The government will be wise enough to choose the second. Some years later, it will successfully use the help of Russia, Turkey and "Atlantist" nations to make China loosen its grip. After 2028, several multinational treaties will be signed, fixing alliances and stabilizing relations between China, on one part, and Russia, the U.S. and Europe, on the another. New political environment will call forth a constantly increasing flow of loads, people and information across the territory of Kazakhstan. This kind of a revived "Great Silk Road" will be bringing more income and investments into Kazakhstan by 2035 than all the oil-, gas- and ore-extracting industries put together.
However, conflicts in the Middle East and Africa, as well as a dispute over Siberia and the Far East, may intensify tensions between Europe (including Russia) and China to the degree, when a war inspired by the Chinese breaks out in Central Asia. All the neighboring nations - Kazakhstan, Uzbekistan, Kyrgyzstan, Tajikistan, Turkmenistan, Afghanistan, Iran, and probably, China and Russia - may be driven into this conflict, the war menacing both independence and integrity of Kazakhstan. However, it was made clear from the previous chapter that a war at this stage could only play at China’s disadvantage. That’s why I don’t think the possibility of what I described above is very high.
At any rate, if Kazakhstan manages not to get itself enmeshed into a civil or military conflict between 2000 and 2030, it may easily become an advanced Asian-European nation by 2030, contrasting with the Eurasian character of Russia. Kazakhstan will fully reap benefits from its geopolitical and geographical setting, its per capita GDP $9,000 - 10,000 (in terms of 1999) matching those of Russia and China. By 2030, it will get out of Russia’s hand and within the reach of China, deliberately agreeing to be dependent from the latter. Afterwards, it will never use any possibility to win back its status of a neutral nation, or counterbalance China’s grip with an equally strong influence of Russia, the U.S., Japan, or Europe. It will not benefit from tensions between Russia and China during the 2010s, liking better dependence from China than latent "Russian threat". Anything that comes from China will become a vogue in Kazakhstan, a kind of second ideology for the Kazakh elite. In return, China will put high stakes on ideological alliance with the Muslim world and Turkic nations against the "Atlantists".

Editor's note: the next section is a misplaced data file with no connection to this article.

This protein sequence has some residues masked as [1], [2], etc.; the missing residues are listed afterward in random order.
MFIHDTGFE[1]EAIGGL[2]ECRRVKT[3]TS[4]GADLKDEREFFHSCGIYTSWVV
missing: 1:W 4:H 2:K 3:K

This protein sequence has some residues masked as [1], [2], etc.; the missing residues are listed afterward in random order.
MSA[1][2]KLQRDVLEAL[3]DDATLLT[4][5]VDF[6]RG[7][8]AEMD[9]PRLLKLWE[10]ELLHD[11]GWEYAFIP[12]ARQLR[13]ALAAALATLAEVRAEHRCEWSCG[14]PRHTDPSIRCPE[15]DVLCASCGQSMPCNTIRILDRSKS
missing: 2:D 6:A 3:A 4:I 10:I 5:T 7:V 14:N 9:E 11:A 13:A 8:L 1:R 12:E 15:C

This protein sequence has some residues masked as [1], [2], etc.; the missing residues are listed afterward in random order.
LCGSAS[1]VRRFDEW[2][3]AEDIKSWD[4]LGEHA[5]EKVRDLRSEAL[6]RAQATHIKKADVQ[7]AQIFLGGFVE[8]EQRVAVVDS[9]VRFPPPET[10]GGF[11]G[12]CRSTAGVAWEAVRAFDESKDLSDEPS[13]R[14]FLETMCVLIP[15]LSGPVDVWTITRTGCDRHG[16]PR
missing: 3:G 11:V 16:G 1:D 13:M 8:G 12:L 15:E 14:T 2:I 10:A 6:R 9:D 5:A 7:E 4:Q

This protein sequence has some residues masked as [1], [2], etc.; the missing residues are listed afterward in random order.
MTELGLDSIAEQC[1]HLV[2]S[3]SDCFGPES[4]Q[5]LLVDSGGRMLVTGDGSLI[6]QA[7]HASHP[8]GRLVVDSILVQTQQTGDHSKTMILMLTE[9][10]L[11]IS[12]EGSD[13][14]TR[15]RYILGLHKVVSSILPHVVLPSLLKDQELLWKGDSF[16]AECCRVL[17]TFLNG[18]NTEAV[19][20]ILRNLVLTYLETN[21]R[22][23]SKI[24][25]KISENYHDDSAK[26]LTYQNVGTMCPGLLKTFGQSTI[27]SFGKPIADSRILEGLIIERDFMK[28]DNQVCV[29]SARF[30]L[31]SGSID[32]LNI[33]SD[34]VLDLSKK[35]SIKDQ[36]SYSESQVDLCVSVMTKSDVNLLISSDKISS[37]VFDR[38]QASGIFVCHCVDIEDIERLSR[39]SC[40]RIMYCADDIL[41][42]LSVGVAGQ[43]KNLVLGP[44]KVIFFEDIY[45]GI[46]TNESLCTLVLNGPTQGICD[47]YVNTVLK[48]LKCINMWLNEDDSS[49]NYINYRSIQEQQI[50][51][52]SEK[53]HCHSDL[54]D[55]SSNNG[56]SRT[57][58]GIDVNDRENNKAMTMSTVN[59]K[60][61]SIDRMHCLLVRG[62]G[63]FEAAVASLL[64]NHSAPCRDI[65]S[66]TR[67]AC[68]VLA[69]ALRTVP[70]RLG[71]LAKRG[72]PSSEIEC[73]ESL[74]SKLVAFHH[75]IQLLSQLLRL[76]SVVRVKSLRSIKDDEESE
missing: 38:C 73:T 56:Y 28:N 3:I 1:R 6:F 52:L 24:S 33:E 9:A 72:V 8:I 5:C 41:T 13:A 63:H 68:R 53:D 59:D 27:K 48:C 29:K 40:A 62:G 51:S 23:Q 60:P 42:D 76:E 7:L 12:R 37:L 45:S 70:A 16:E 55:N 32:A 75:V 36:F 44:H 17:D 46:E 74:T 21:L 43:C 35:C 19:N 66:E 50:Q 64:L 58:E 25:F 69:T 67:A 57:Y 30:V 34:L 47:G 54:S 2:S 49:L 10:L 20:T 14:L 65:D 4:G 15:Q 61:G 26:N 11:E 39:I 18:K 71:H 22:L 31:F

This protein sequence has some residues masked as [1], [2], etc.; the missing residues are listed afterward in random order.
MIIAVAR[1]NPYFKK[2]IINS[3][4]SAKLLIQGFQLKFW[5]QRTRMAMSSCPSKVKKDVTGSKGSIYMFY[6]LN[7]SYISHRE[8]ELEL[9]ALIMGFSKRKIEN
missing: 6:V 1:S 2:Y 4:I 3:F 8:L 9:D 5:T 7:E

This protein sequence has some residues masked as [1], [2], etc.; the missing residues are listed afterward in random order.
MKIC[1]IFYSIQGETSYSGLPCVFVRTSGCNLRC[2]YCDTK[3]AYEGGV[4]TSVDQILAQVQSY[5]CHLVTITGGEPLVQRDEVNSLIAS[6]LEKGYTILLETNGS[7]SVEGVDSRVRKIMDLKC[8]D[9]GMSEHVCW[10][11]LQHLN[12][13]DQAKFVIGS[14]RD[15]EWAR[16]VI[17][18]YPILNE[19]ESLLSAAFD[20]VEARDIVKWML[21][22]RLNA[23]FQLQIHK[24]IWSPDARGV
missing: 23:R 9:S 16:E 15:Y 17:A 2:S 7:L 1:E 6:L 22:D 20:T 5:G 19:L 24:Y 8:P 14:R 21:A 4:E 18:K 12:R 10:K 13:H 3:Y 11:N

However, already in the 2020s Kazakhstan will feel bitterly the restraints coming from so profitable a cooperation with China, and try to improve its relations with quickly europeanizing Russia. It will succeed only in part, being by that time too important a part of the China’s sphere of interest to be let go easily. Russia, for the sake of her eastern boundaries’ security, would rather not confront China in this matter. Therefore, it’s only the policy carried on by the Kazakhstan’s government in the 2020s that will be braking the growth of Chinese influence in the region and strengthening positions of the West.
Between 2000 and 2020, democracy in Kazakhstan will evolve into an authoritarian regime that will limit the role of parliament to giving advisory opinions. At the same time the judiciary will be necessary strengthened and made quite efficient due to further evolution of capitalism, between 2010 and 2020. In another ten years a "breakthrough in democracy" will revive the parliament and political parties.
In the next century the ethnic composition of Kazakhstan’s society will be changing, the percentage of ethnic Kazakhs rising from 50 to 67 percent. Legal Chinese immigrants will make about 4 percent of the population. Between 2020 and 2030 Kazakhstan will find its unique own as an urbanized country, with inimitable architectural style, excellent roads, beautiful leisure zones famous through neighboring countries and especially popular with the Russian and Chinese, with strong offshore businesses and so on. Astana, the capital, will develop at a speedy pace, turning finally into a multilingual, modern, splendid Babylon with the population reaching one million people.
© Dmitry Alemasov